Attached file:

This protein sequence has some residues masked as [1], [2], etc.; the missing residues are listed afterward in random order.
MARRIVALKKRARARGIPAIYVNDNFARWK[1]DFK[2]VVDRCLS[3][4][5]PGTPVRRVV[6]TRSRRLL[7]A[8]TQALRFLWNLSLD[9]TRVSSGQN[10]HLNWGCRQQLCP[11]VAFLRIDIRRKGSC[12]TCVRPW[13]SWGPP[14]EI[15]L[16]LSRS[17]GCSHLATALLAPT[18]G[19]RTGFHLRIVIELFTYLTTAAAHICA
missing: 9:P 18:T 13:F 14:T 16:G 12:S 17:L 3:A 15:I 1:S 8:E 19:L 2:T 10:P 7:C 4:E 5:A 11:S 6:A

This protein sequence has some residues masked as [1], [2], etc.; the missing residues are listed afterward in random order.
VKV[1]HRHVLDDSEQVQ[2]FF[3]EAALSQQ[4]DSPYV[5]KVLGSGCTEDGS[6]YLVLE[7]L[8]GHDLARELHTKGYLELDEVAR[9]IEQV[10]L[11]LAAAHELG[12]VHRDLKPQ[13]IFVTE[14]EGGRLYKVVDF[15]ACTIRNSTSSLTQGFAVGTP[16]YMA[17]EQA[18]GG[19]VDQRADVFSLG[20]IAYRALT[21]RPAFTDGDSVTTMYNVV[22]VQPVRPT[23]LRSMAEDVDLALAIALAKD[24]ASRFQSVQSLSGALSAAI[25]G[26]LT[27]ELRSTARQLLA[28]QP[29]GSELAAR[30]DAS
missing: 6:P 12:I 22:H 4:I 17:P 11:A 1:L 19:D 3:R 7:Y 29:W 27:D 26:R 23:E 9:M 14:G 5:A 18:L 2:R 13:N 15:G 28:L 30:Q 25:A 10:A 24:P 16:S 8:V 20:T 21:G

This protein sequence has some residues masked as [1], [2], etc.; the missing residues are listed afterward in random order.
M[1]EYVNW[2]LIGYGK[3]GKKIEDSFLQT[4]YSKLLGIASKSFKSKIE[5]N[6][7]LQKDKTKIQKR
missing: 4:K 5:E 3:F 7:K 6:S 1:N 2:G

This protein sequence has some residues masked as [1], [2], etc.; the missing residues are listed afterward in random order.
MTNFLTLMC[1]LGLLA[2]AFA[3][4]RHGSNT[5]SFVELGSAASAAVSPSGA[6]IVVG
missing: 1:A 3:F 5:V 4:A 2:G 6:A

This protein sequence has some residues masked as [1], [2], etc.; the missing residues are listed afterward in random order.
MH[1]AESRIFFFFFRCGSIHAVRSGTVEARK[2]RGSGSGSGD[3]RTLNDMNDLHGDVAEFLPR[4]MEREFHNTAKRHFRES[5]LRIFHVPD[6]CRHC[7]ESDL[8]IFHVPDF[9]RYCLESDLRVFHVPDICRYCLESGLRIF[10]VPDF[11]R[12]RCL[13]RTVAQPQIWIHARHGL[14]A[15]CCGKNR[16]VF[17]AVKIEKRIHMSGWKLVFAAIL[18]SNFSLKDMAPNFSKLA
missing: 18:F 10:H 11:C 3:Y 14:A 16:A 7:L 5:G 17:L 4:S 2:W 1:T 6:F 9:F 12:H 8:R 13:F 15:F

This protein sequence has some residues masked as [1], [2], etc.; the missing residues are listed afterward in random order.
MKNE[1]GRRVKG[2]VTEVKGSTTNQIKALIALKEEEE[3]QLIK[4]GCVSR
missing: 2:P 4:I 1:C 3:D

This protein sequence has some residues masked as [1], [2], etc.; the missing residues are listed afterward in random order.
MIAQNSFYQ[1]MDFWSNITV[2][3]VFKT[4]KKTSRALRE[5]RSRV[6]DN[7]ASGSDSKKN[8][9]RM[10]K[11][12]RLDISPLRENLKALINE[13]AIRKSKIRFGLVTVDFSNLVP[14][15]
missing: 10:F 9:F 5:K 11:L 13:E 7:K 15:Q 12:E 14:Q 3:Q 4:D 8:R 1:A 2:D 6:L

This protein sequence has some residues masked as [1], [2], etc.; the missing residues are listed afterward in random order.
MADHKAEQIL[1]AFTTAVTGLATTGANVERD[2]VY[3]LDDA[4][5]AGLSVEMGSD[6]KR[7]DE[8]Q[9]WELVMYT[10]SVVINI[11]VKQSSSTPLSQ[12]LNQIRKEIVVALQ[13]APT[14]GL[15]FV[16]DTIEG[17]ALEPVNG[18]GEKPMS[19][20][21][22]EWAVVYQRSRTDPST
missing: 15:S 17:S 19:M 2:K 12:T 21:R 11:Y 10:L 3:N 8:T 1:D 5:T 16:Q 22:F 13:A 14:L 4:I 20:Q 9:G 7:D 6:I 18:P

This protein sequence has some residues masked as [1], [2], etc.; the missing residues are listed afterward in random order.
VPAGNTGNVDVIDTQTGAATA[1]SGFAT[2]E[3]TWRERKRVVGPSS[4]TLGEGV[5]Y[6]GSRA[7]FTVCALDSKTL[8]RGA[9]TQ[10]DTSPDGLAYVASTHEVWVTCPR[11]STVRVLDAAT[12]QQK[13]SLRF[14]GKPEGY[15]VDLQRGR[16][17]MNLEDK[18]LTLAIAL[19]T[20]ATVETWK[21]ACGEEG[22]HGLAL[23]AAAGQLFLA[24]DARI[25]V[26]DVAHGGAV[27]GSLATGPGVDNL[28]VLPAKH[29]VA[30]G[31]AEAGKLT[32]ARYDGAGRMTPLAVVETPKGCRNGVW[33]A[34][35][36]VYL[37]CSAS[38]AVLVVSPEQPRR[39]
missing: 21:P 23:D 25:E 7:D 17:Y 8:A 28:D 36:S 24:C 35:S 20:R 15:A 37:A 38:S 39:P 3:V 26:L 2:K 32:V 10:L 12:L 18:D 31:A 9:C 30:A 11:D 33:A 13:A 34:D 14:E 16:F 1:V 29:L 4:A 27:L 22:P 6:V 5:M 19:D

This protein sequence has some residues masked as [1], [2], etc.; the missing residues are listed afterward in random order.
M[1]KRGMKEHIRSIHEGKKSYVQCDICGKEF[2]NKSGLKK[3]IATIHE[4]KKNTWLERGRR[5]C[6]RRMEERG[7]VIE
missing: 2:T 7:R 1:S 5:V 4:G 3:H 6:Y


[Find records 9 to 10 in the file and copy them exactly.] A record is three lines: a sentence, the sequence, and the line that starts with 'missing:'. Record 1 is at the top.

This protein sequence has some residues masked as [1], [2], etc.; the missing residues are listed afterward in random order.
VPAGNTGNVDVIDTQTGAATA[1]SGFAT[2]E[3]TWRERKRVVGPSS[4]TLGEGV[5]Y[6]GSRA[7]FTVCALDSKTL[8]RGA[9]TQ[10]DTSPDGLAYVASTHEVWVTCPR[11]STVRVLDAAT[12]QQK[13]SLRF[14]GKPEGY[15]VDLQRGR[16][17]MNLEDK[18]LTLAIAL[19]T[20]ATVETWK[21]ACGEEG[22]HGLAL[23]AAAGQLFLA[24]DARI[25]V[26]DVAHGGAV[27]GSLATGPGVDNL[28]VLPAKH[29]VA[30]G[31]AEAGKLT[32]ARYDGAGRMTPLAVVETPKGCRNGVW[33]A[34][35][36]VYL[37]CSAS[38]AVLVVSPEQPRR[39]
missing: 21:P 23:D 25:E 7:D 17:Y 8:A 28:D 36:S 24:C 35:S 20:R 15:A 37:A 38:S 39:P 3:V 26:L 2:K 32:V 10:L 12:L 18:D 31:A 9:C 30:A 11:D 33:A 13:A 34:D 14:E 16:F 1:V 29:L 4:A 27:L 22:P 6:V 5:M 19:D

This protein sequence has some residues masked as [1], [2], etc.; the missing residues are listed afterward in random order.
M[1]KRGMKEHIRSIHEGKKSYVQCDICGKEF[2]NKSGLKK[3]IATIHE[4]KKNTWLERGRR[5]C[6]RRMEERG[7]VIE
missing: 2:T 7:R 1:S 5:V 4:G 3:H 6:Y